Aspirin

Aspirin decreases the risk of heart attack and stroke by reducing the risk of clot formation in the blood. When you cut or injure yourself, the bleeding is stopped by the plugging of the damaged blood vessels with blood clots. These blood clots are formed by small blood cells known as platelets. Clot formation is triggered by the injured areas of the blood vessels where platelets stick together to form a clot.

Aspirin works by inhibiting platelet aggregation and formation of thrombi in arteries. Other antiplatelet drugs are clopidogrel, prasugrel and ticagrelor. Aspirin in cardiovascular prevention is used in low dose of 75mg daily which is much less than doses used in analgesia (as a pain killer).

Aspirin should not be used in children below the age of 16. Exemptions include certain situations after heart surgery and in Kawasaki disease when aspirin can be given on specialist recommendation.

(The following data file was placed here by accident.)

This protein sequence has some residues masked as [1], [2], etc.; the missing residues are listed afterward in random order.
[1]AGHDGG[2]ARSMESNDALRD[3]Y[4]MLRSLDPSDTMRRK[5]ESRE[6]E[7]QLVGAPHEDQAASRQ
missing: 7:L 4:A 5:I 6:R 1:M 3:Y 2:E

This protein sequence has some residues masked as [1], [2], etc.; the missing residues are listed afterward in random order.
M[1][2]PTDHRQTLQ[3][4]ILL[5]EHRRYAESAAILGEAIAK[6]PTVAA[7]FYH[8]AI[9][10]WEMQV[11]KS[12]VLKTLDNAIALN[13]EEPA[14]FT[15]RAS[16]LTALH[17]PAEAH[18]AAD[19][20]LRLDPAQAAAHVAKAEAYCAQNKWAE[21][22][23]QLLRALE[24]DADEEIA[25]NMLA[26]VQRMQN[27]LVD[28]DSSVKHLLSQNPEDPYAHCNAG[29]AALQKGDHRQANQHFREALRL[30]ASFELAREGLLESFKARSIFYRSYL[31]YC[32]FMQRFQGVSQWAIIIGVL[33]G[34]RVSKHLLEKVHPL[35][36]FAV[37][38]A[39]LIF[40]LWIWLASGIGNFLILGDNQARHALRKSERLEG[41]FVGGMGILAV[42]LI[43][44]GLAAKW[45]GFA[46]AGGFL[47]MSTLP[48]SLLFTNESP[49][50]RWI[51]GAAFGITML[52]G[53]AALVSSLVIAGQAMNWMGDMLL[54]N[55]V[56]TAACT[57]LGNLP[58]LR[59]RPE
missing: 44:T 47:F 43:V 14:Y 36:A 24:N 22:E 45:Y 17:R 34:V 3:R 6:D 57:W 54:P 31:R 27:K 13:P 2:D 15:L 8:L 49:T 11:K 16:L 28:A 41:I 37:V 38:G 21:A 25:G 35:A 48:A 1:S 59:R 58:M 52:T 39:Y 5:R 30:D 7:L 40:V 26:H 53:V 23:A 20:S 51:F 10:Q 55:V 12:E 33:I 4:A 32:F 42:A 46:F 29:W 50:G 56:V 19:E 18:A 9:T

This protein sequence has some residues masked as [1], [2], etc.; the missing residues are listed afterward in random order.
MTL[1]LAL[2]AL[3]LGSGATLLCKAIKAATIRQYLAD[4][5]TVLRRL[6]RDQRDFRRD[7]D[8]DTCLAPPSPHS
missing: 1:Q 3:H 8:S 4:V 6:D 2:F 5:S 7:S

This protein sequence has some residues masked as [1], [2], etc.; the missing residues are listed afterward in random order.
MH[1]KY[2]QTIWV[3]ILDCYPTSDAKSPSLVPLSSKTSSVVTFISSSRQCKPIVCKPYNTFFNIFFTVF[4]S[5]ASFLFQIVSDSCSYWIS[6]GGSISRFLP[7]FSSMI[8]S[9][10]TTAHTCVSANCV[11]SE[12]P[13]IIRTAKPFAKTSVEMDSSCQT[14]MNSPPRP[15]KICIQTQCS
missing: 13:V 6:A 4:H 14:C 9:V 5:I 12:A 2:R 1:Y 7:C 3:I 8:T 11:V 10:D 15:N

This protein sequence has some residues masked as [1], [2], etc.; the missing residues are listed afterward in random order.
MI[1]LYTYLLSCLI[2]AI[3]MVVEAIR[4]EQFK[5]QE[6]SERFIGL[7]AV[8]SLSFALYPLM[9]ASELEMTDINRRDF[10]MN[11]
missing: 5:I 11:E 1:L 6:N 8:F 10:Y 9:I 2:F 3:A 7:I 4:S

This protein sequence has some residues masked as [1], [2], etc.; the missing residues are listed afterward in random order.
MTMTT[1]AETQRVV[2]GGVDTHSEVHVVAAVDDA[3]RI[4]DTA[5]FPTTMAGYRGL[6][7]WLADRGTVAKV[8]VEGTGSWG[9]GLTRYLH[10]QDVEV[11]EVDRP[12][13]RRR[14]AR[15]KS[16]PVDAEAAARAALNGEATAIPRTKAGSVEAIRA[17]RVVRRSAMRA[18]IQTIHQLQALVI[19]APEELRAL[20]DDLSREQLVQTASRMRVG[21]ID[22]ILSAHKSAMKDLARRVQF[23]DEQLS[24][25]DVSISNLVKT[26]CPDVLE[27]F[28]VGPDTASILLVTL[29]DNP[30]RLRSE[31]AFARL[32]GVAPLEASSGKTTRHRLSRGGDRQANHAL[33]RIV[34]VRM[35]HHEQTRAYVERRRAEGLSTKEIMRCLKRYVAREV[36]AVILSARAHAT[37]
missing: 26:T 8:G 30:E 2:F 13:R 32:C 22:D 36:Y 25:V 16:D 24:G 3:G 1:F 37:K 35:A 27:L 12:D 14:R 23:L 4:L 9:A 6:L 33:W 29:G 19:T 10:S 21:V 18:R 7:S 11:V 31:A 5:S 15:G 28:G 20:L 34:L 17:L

Indications

  • Acute coronary syndrome, including unstable angina and myocardial infarction (heart attack)
  • PCI (coronary angioplasty, stenting)
  • CABG (coronary artery bypass grafting operation)
  • Ischaemic stroke or TIA (mini stroke)
  • Peripheral vascular disease (PVD)

The benefit of aspirin is greatest immediately after coronary event, revascularization or stroke but the treatment is normally continued lifelong. Aspirin used to be recommended in patients at high risk of heart attack or stroke (e.g. in diabetes or hypertension) before they actually had the event but because the beneficial effect is only minimal and is largely offset by increased risk of bleeding, aspirin is no longer recommended in primary prevention.

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